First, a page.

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John McGraw’s youth documented in new book

Cortlandville author captures life of Truxton native and baseball Hall of Famer

Photos by Katie Keyser/contributing photographer

Tony Kissel of Cortlandville has just published “Young John McGraw of Truxton,” his second book on baseball.

People know about baseball Hall of Famer John McGraw as an adult.

But little is known about the Truxton native’s childhood, Tony Kissel said — how he grew up poor and lost his mom and three siblings within months of a mysterious illness in the 1880s.

Kissel, of Cortlandville, a baseball historian, just put out “Young John McGraw of Truxton,” self-published through Amazon KDP Kindle Direct Publishing. The book is a look at McGraw’s life from 1873 to 1889 while he lived in Truxton, before he left town to become a professional ball player, Kissel said.

It covers a few stories after that — like the 1938 benefit game in Truxton when the New York Giants played an all-star local team to raise money for the McGraw monument that is prominent in Truxton.

The book is available at the Amazon and Kindle website and at the Cortland County Historical Society, which will also have copies at its table this weekend at the Great Cortland Pumpkinfest. It is also available at Reakes Country Goods in Truxton.

Kissel, 67, is a substitute teacher in the Homer Central School District, after working for a number of companies in the area: Nestle, Marietta Corp., Smith Corona and Prudential Insurance Co. He grew up in Boston.

“When I was a kid, Boston newspapers had great commentary on baseball,” he said. Kissel, a Red Sox fan, soaked it up as a kid who wanted to be a baseball player. “I was OK … I have always been a fan,” he said.

He joined the Society for American Baseball Research to access baseball records and has also done extensive research on the Cortland Wagonmakers, Cortland’s only professional team, around 1900, said Jere Dexter, former sports editor at the Cortland Standard.

Kissel co-wrote “The Legend of Wild Bill Setley,” another baseball book, several years ago.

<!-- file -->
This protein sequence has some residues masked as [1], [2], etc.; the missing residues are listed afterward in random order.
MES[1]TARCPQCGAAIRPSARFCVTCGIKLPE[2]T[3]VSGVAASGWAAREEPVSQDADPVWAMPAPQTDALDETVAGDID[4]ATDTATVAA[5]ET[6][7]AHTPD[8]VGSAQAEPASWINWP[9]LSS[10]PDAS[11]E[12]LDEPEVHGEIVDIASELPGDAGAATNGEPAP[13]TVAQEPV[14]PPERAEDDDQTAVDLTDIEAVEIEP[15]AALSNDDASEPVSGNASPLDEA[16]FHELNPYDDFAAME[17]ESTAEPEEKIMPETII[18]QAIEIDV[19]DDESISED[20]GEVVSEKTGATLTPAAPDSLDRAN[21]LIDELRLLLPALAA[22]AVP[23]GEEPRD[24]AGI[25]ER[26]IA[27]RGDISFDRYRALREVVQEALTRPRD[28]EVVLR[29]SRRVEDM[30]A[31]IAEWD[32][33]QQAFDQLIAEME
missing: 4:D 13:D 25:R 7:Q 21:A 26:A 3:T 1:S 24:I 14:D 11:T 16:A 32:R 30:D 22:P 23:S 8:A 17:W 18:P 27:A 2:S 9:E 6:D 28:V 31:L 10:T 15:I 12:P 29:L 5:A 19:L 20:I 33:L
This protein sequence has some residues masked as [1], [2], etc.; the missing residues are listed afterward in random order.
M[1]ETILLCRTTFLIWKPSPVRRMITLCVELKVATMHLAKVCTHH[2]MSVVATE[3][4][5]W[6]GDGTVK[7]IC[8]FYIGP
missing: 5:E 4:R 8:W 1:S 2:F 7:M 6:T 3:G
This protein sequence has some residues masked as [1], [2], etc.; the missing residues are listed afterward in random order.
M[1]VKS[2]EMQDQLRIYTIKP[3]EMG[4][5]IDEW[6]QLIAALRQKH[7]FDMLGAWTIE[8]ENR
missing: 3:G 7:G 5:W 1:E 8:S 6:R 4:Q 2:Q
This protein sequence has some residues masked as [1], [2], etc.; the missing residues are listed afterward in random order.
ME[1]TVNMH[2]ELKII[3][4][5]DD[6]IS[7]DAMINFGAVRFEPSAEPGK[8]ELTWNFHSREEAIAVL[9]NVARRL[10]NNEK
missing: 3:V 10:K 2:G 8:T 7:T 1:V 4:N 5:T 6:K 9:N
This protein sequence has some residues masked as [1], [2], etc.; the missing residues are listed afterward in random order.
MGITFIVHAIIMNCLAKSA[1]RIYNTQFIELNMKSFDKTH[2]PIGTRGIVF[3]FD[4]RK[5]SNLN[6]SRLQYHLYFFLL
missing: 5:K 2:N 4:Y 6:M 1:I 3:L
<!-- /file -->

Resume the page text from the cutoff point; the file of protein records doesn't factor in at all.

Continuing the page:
His book on McGraw grew out of a short story he wrote that won first place in 2008 in a Cultural Council of Cortland County writing competition.

“I always wanted to get more information on John McGraw,” Kissel said.

McGraw played with the original Baltimore Orioles in the late 1800s. “Rough and tumble guy. Very innovative as a third basemen and batter. Managed the New York Giants for 30 years in the early 1900s and was named the century’s best skipper,” Dexter said.

But as a boy, he had it rough.

“When he was 10, his grandmother died,” Kissel said. “Then he had his birthday. His mom had an eighth child. She died one month after giving birth to her eighth child. She had an infection in her abdomen. Within a month, three of his brothers and sisters died.”

“The town of Truxton thought they all had diphtheria. They quarantined the family. They lived a little bit down from Labrador Mountain, on Route 91,” Kissel
said. “Who knows what happened. … The family debated the cause for years. There were only a few other deaths that summer, but it was not an epidemic.”

It was either bad well water or the the town doctor my have gotten diphtheria from a patient before coming to the McGraw household, Kissel said.

After that, his dad had a tough time raising the children. When McGraw was a teen, he lived with a neigbor because his father couldn’t handle his mischievousness.

The teen delivered newspapers and his dad got him a job on the railroad, on the route from Truxton to Elmira selling snacks to passengers.

“He’d go up and down the railroad, all the way to Elmira. In Elmira, he would play baseball until the train came back,” Kissel said.

Kissel looked to the newspapers for sources, from the Cortland Standard to papers like the Cortland News, Homer Republican and Tully Times. He also took into account McGraw’s 1923 book, “My Thirty Years in Baseball,” as well as the Cortland County Historical Society archives.

“I also talk about the history of Truxton baseball games. They were popular, and they were really good for a 30-year period,” Kissel said, with baseball diamonds cleared from hay fields and hand-made bats and uniforms.

“They won the county championship several years. That was a big thing back then in Cortland County. The two best teams would play. And there was a lot of betting on the games, even by players and managers, he said. “If there was a game going on Saturday afternoon, usually there were hundreds and hundreds of people there.”

“It was a big thing here,” said Mindy Riha, Cortland County Historical Society director. “You had a lot of local teams. Truxton had a team. Smith Corona had a team. Cortland had a team,” she said. Local baseball was more popular than the pros.

People in the town of Truxton supported McGraw.

“He left quite a mark on the town. Everyone followed his career,” Kissel said. “When he came back to Cortland years later, 600 people came out to talk to him and send him off — at midnight.”

McGraw left Truxton at 16 to be a paid player for a baseball team in Olean. But not only did he pitch at the time, he managed the team, and scheduled games.

“He was already doing things he would do as an adult,” Kissel said.

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